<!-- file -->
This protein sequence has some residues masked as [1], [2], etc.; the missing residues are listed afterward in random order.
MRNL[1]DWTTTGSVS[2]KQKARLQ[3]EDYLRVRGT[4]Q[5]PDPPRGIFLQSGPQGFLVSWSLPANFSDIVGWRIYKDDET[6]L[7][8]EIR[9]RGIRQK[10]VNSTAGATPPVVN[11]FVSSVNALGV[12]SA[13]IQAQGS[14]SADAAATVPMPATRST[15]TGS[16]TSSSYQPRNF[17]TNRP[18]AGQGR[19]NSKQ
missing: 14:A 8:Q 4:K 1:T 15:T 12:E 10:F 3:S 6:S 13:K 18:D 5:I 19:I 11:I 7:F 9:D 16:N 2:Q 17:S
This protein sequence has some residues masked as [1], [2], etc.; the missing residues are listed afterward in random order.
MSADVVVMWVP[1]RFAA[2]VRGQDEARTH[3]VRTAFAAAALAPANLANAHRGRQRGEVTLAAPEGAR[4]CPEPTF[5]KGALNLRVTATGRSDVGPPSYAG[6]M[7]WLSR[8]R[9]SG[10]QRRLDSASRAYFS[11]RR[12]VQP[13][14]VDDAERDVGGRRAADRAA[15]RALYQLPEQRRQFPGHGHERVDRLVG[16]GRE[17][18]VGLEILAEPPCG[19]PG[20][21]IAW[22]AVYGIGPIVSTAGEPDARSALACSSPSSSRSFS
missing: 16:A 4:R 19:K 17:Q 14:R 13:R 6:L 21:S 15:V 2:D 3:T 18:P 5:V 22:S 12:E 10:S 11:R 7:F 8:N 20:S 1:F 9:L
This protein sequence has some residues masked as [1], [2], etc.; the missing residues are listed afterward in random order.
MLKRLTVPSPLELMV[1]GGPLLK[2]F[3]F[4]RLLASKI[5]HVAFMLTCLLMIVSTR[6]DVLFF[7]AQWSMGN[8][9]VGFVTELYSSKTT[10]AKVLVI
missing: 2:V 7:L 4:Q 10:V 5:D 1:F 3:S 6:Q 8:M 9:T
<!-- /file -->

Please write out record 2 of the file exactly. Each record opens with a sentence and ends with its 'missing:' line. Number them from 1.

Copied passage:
This protein sequence has some residues masked as [1], [2], etc.; the missing residues are listed afterward in random order.
MSADVVVMWVP[1]RFAA[2]VRGQDEARTH[3]VRTAFAAAALAPANLANAHRGRQRGEVTLAAPEGAR[4]CPEPTF[5]KGALNLRVTATGRSDVGPPSYAG[6]M[7]WLSR[8]R[9]SG[10]QRRLDSASRAYFS[11]RR[12]VQP[13][14]VDDAERDVGGRRAADRAA[15]RALYQLPEQRRQFPGHGHERVDRLVG[16]GRE[17][18]VGLEILAEPPCG[19]PG[20][21]IAW[22]AVYGIGPIVSTAGEPDARSALACSSPSSSRSFS
missing: 16:A 4:R 19:K 17:Q 14:R 13:R 6:L 21:S 15:V 2:D 3:T 18:P 5:V 22:S 12:E 10:S 11:R 7:F 8:N 20:S 1:F 9:L